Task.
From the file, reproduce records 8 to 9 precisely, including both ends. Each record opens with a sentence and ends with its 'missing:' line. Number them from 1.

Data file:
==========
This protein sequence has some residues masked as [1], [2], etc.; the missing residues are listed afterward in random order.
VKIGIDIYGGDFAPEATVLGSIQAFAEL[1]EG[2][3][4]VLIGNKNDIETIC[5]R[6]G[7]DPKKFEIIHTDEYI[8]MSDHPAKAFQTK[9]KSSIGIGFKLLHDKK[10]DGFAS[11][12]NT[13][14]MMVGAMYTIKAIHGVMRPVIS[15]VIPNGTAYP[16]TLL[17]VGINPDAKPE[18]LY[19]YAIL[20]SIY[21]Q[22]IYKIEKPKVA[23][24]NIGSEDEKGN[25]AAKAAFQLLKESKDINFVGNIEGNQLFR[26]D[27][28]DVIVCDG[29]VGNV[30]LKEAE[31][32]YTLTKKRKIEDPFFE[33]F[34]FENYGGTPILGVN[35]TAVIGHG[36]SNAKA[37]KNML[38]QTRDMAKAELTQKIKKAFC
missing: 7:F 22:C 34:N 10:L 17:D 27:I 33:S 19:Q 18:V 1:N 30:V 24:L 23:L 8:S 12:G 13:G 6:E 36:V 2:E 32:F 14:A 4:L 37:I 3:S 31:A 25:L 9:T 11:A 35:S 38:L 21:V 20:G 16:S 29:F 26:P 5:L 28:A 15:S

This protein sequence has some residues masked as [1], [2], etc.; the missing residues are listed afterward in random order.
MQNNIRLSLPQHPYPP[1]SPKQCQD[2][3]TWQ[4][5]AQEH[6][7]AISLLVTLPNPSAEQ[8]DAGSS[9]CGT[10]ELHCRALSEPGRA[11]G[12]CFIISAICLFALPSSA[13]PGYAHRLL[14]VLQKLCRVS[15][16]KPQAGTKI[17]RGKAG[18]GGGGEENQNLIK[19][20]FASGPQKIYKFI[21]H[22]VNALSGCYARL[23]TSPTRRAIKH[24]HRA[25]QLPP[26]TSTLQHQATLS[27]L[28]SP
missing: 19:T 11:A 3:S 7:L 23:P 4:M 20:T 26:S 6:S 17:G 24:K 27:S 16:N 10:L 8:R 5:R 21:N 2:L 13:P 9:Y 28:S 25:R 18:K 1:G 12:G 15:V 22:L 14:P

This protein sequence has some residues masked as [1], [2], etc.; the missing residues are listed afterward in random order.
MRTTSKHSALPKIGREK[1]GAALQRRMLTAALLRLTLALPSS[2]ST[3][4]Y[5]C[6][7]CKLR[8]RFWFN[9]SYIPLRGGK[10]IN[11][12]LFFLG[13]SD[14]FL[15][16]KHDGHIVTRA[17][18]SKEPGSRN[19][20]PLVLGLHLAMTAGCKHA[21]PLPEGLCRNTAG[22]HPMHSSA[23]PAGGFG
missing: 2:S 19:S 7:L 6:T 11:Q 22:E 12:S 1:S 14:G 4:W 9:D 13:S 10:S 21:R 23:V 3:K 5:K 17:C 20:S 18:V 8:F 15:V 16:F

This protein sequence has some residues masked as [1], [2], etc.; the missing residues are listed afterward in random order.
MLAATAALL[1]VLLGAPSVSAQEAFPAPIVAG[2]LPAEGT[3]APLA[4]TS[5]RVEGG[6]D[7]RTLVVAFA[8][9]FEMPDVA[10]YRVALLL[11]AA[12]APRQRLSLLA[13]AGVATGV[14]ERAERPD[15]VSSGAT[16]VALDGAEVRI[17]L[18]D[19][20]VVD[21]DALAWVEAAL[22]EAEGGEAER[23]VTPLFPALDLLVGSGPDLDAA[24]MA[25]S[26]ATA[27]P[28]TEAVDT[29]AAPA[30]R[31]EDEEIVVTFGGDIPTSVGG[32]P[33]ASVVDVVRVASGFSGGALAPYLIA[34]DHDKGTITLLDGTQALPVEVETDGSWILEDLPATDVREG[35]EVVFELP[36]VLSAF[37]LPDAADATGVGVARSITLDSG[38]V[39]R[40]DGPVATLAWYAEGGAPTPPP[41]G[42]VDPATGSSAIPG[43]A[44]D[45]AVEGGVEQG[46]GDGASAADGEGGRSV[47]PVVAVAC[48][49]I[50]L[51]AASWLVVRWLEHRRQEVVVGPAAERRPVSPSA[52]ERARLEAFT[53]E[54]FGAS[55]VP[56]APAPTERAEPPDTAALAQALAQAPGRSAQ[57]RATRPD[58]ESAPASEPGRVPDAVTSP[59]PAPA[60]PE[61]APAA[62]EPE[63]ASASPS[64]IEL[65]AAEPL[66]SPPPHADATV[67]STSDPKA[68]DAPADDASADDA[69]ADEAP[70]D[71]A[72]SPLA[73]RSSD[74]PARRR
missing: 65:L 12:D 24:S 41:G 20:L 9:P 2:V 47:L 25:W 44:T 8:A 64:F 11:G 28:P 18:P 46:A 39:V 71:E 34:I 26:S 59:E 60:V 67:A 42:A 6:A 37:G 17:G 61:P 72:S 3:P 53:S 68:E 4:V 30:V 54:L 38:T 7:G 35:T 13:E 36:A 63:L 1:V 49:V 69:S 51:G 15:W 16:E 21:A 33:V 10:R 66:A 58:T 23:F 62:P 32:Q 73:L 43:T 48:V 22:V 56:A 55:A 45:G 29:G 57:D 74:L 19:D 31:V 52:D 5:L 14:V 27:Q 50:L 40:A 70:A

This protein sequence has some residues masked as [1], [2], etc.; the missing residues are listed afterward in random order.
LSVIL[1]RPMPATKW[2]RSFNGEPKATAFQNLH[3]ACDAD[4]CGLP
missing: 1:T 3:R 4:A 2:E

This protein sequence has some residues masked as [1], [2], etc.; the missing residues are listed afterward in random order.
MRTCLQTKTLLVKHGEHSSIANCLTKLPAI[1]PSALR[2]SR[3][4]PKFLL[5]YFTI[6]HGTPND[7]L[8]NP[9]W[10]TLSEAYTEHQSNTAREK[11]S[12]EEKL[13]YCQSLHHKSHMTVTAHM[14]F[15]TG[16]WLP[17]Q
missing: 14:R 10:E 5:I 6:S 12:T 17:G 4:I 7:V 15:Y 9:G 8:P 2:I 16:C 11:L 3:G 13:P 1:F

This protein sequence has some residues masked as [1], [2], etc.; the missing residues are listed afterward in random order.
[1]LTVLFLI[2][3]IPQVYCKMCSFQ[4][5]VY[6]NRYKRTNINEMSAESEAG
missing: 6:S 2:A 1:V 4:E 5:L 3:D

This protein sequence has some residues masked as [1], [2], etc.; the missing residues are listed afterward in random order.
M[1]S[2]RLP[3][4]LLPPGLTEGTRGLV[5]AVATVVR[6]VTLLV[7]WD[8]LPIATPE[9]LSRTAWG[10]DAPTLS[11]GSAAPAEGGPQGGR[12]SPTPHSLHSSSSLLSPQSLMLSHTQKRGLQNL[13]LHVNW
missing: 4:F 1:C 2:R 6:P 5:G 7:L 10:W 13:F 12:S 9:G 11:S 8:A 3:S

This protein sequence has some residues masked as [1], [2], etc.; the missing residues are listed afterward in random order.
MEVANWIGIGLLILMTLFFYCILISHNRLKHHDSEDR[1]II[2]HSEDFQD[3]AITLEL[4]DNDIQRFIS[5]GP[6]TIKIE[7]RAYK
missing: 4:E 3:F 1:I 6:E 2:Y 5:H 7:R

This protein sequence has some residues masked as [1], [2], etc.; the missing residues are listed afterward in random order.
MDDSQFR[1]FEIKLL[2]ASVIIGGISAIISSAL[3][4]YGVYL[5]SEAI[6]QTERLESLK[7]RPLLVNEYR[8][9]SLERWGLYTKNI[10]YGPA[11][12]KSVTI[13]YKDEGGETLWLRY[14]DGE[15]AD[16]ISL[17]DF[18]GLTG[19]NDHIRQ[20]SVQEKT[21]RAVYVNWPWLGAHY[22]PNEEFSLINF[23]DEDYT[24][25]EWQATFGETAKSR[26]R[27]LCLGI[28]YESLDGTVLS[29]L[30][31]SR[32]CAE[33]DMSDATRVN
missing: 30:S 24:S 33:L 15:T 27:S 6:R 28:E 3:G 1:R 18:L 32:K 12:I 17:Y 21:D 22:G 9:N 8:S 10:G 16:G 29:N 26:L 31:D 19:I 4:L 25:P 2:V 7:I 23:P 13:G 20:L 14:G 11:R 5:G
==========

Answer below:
This protein sequence has some residues masked as [1], [2], etc.; the missing residues are listed afterward in random order.
M[1]S[2]RLP[3][4]LLPPGLTEGTRGLV[5]AVATVVR[6]VTLLV[7]WD[8]LPIATPE[9]LSRTAWG[10]DAPTLS[11]GSAAPAEGGPQGGR[12]SPTPHSLHSSSSLLSPQSLMLSHTQKRGLQNL[13]LHVNW
missing: 4:F 1:C 2:R 6:P 5:G 7:L 10:W 13:F 12:S 9:G 11:S 8:A 3:S

This protein sequence has some residues masked as [1], [2], etc.; the missing residues are listed afterward in random order.
MEVANWIGIGLLILMTLFFYCILISHNRLKHHDSEDR[1]II[2]HSEDFQD[3]AITLEL[4]DNDIQRFIS[5]GP[6]TIKIE[7]RAYK
missing: 4:E 3:F 1:I 6:E 2:Y 5:H 7:R